A large majority of high school students say their class work is not very difficult, and almost two-thirds say they would work harder if courses were more demanding or interesting, according to an online nationwide survey of teenagers conducted by the National Governors Association.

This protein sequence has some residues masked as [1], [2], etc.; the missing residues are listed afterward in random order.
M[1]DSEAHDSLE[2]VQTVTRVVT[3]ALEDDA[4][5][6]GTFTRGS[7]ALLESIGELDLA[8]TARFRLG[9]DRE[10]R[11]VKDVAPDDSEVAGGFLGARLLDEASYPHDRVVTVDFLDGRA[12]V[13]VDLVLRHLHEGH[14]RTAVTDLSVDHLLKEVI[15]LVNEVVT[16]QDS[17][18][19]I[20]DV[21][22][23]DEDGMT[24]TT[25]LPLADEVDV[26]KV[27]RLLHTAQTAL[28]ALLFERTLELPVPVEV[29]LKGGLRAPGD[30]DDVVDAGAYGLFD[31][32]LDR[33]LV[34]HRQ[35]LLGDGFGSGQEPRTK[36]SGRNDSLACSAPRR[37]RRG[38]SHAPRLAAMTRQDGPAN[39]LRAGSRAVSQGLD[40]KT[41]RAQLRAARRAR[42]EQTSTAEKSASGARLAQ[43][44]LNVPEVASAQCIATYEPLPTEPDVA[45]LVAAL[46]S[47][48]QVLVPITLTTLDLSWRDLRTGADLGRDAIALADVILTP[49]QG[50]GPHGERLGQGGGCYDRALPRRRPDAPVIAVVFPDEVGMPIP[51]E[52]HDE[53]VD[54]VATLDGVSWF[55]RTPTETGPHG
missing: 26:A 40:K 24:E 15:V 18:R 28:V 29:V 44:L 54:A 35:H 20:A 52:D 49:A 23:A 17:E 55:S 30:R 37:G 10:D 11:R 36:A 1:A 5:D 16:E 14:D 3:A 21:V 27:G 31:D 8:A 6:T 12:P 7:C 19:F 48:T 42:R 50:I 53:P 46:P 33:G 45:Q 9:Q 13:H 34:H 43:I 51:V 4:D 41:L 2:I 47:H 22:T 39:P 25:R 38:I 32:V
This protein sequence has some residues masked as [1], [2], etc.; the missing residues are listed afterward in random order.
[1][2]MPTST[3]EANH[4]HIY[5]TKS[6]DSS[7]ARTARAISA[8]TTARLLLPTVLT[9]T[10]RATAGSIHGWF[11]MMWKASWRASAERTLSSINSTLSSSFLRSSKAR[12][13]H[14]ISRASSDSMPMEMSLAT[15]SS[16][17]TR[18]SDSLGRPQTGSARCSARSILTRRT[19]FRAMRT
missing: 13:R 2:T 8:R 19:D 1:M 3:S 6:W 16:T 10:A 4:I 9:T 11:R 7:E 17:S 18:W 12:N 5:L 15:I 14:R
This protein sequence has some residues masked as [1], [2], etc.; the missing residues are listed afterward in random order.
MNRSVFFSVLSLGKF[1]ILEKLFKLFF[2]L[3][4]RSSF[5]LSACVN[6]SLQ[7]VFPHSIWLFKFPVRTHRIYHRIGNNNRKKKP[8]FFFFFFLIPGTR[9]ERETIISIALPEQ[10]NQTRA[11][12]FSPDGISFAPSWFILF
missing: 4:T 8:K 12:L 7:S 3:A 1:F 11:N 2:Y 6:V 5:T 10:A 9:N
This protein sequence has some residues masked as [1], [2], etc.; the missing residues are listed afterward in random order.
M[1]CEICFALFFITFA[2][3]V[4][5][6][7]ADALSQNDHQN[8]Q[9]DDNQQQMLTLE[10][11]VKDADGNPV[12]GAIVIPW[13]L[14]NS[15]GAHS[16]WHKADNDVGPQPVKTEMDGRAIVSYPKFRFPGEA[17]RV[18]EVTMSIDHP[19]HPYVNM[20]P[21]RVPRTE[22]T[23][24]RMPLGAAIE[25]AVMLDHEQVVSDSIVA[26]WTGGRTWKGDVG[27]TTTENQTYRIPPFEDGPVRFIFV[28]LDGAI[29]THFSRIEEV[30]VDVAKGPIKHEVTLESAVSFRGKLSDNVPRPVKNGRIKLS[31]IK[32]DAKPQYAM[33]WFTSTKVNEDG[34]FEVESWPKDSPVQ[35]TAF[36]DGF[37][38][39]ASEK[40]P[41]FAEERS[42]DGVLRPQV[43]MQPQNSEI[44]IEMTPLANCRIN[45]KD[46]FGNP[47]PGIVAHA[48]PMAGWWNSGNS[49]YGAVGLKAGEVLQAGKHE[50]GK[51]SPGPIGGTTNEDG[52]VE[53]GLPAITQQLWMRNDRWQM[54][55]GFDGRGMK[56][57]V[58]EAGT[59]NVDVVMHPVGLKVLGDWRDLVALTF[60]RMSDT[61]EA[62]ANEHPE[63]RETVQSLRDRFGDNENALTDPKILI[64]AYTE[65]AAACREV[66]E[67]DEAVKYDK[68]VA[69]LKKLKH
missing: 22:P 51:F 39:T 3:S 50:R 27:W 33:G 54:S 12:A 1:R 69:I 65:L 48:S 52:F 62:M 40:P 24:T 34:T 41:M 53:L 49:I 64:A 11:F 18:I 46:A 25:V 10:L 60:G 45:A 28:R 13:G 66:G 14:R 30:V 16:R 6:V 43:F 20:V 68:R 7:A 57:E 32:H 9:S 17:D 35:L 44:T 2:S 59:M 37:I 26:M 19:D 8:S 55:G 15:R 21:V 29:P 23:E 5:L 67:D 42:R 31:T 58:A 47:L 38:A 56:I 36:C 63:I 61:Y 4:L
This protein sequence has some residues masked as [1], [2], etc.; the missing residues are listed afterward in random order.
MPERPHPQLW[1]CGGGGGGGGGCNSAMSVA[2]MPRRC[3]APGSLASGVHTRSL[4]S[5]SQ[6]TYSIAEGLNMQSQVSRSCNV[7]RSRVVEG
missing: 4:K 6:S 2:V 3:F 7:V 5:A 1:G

Consider that and then have a listen to this interview with Thomas Friedman, author of the red-hot book “The World Is Flat,” over at NPR’s Science Friday show. Is there any question that we need to be producing the brightest minds possible? And let’s not get sidetracked by lamenting the loss of manufacturing jobs to cheaper labor markets overseas. It’s a done deal. It’s over. Get used to it. Instead, let’s focus on the kind of work that isn’t easily outsourced—the creative, right-brained work that produces innovation. Let’s ask tough questions about what kind of curriculum is needed to produce citizens that can adapt rapidly, use technology effectively, communicate convincingly, cooperate seamlessly, solve problems creatively, and think unconventionally. Somehow I don’t think it looks much like the curriculum we have now.